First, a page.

Science 2 min read

Ankrd16 Gene Could Prevent Protein Deposits, Associated Diseases in Brain

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By sfam_photo /

Researchers just discovered the gene that could prevent excessive protein deposits in the brain that cause neurodegenerative diseases.

Researchers from UC San Diego and Scripps Research Institute have announced Wednesday that they were able to identify a gene that could stop harmful protein deposits in the brain. The discovery could potentially pave the way to better understand the nature of neurodegenerative diseases like Alzheimer’s and Parkinson’s disease.

Usually, the transfer of information in between gene and protein is carefully controlled. They are biologically proofread and corrected. However, there are instances when abnormal aggregates or protein deposits occur when the cells fail to send the right genetic information to proteins.

Read More: Researchers Neutralize apoE4 Gene That Causes Alzheimer’s

According to the researchers, they found a gene known as Ankrd16 that saves specific neurons dubbed as Purkinje cells which usually die when the so-called proofreading fails.

“Simplified, you may think of Ankrd16 as acting like a sponge or a `fail-safe’ that captures incorrectly activated serine and prevents this amino acid from being improperly incorporated into proteins, which is particularly helpful when the ability of nerve cells to proofread and correct mistakes declines,” Susan Ackerman, a UCSD professor and Chair in Biology at the university’s Stephen W. Kauffler, said in a statement.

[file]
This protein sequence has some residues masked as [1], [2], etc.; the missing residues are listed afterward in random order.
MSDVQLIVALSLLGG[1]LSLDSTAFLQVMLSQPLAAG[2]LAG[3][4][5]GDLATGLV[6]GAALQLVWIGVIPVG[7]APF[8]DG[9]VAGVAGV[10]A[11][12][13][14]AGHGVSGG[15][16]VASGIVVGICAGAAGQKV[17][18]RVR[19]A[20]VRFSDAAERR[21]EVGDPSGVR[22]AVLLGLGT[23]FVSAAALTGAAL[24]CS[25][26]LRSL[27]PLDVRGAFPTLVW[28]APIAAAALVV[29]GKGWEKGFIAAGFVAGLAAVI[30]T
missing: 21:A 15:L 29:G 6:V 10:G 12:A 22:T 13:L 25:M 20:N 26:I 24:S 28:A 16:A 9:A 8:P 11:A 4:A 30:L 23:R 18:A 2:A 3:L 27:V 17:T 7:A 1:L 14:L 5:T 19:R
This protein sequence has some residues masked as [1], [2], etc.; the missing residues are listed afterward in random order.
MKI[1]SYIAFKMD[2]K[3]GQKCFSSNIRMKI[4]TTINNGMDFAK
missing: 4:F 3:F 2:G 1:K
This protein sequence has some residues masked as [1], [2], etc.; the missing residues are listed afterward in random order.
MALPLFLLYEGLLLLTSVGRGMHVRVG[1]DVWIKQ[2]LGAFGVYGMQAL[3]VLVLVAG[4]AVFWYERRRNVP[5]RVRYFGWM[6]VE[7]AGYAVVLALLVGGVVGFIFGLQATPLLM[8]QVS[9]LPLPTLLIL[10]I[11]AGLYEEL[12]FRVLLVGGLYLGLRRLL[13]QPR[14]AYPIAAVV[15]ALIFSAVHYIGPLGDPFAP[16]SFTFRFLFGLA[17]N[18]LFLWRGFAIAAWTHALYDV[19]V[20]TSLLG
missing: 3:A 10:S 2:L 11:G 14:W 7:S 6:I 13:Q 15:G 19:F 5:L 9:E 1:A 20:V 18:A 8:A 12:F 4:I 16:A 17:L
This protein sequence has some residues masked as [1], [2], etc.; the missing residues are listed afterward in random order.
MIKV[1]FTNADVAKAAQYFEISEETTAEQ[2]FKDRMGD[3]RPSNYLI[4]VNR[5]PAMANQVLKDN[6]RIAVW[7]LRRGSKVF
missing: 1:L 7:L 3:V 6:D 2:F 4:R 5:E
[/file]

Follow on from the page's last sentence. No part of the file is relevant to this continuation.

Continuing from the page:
According to Ackerman and her colleagues, the Ankrd16 is “a new layer of the machinery essential for preventing severe pathologies that arise from defects in proofreading.”

In the study published in the journal Nature, the researchers reported that Ankrd16 is ordinarily low in Purkinje cells which makes the said neurons vulnerable to proofreading defects. However, increasing the Ankrd16 could help prevent the cells from dying.

When tested in other neurons in mice with proofreading deficiency, the researchers found that removing Ankrd16 could cause a widespread buildup of abnormal proteins which eventually led to neuronal death.

To date, only a few modifier genes of disease mutations like the Ankrd16 have been identified by researchers. Should more of these modifier genes get discovered, researchers would have the opportunity to study and understand the underlying pathology of neurodegenerative diseases.

Do you think we’ll find “cures” for dreaded brain diseases like Alzheimer’s and Parkinson’s?

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Chelle is the Product Management Lead at INK. She's an experienced SEO professional as well as UX researcher and designer. She enjoys traveling and spending time anywhere near the sea with her family and friends.

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